Graham says 17 of the 20 top toll-paying suburbs are in Sydney’s west, with some people paying up to $6000 per year in toll fees. He wants signs informing drivers of how much a trip will cost to be installed so operators can avoid these expensive trips.

But avoiding the toll roads has only caused the turmoil seen in Bexley. In early June, it caused the NSW government to act.

On June 7 the state government announced that around half a million road users will be eligible for toll bill rebates to alleviate the rising costs for many major Sydney roads. The government committed $520 million over the next two years in its state budget to provide quarterly rebates for drivers spending at least $375 a year on toll roads.

If operators using toll roads spent over that threshold in toll bills, the NSW government said it would give up to $750 back from July 1.

But it didn’t please Graham, who says operators still aren’t benefited by the overall toll system.

"The problem is this offers extra assistance of $130 million per year but the government has already signed drivers over a life of these toll contracts to paying $115 billion in tolls," Graham says.


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"It really is like the government turning up and robbing your safe but just leaving the loose change."

The National Road Transport Association (NatRoad) agrees with Graham, saying that small businesses with heavy vehicles were excluded from the toll rebate scheme, meaning these households will only pay more toll tax.

"Making rebates available to some owners of two light commercial vehicles but not operators of larger trucks is farcical, and the cost will inevitably flow through," NatRoad chairman Scott Davidson says.

"The vast majority of truck operators are small business people and they are already buckling under the pressure of losing their fuel tax credit in the last federal budget."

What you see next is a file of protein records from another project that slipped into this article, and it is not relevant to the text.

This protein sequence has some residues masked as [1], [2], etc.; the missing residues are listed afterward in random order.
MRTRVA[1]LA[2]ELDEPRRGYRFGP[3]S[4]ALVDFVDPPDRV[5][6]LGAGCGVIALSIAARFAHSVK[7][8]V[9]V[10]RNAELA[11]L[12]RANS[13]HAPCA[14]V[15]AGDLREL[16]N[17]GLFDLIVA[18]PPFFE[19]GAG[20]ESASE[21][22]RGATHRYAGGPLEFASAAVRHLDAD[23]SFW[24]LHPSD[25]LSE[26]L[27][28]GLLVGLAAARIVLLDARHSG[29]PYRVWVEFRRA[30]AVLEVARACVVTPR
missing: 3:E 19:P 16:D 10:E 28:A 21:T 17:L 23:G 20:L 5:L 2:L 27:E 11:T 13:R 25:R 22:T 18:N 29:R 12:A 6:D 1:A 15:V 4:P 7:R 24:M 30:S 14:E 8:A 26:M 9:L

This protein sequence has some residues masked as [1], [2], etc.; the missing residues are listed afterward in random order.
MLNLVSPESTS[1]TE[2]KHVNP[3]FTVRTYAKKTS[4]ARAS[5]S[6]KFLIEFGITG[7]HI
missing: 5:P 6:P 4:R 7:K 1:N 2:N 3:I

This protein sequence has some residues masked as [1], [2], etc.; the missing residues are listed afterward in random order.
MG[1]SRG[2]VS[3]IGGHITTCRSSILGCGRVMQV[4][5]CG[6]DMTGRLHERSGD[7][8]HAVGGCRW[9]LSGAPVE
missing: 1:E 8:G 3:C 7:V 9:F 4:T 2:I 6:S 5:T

The neglect on the rebate scheme is set to get worse according to the Transport Workers’ Union (TWU) NSW branch.

"On July 1, the tolls on seven motorways across Sydney will go up by more than two per cent," TWU NSW state secretary Richard Olsen told ATN.

"At a time when owner-drivers and small fleet operators are already crippled by record-high fuel prices, they simply can’t afford these forever-increasing tolls.

"NSW premier Dominic Perrottet will try to convince people it’s not a problem because of the toll-relief announcement in the budget, but what he won’t tell you is that he deliberately excluded every owner-driver from that scheme."

Olsen says the TWU NSW branch will be advocating to both sides of politics in the lead-up to the upcoming state election on behalf of owner-drivers and operators to push for meaningful relief from out-of-control toll costs.

Both Olsen and Davidson say the only way to fix the issue for all parties involved is to make discounts on toll roads before it’s too late.

"This madness can’t go on any longer – we need to be getting serious about fixing the toll road crisis, including options like daily or weekly caps similar to Opal fares on public transport," Olsen says.

Davidson says: "We proposed variable toll rates for off-peak journeys or discounts for multiple journeys to keep trucks off suburban streets and make travel less congested and safer."

"There are reasonable and constructive ideas that the NSW government and its toll roads partner Transurban have chosen to ignore."

The office of NSW’s metropolitan roads minister Natalie Ward was contacted for comment but didn’t respond prior to deadline.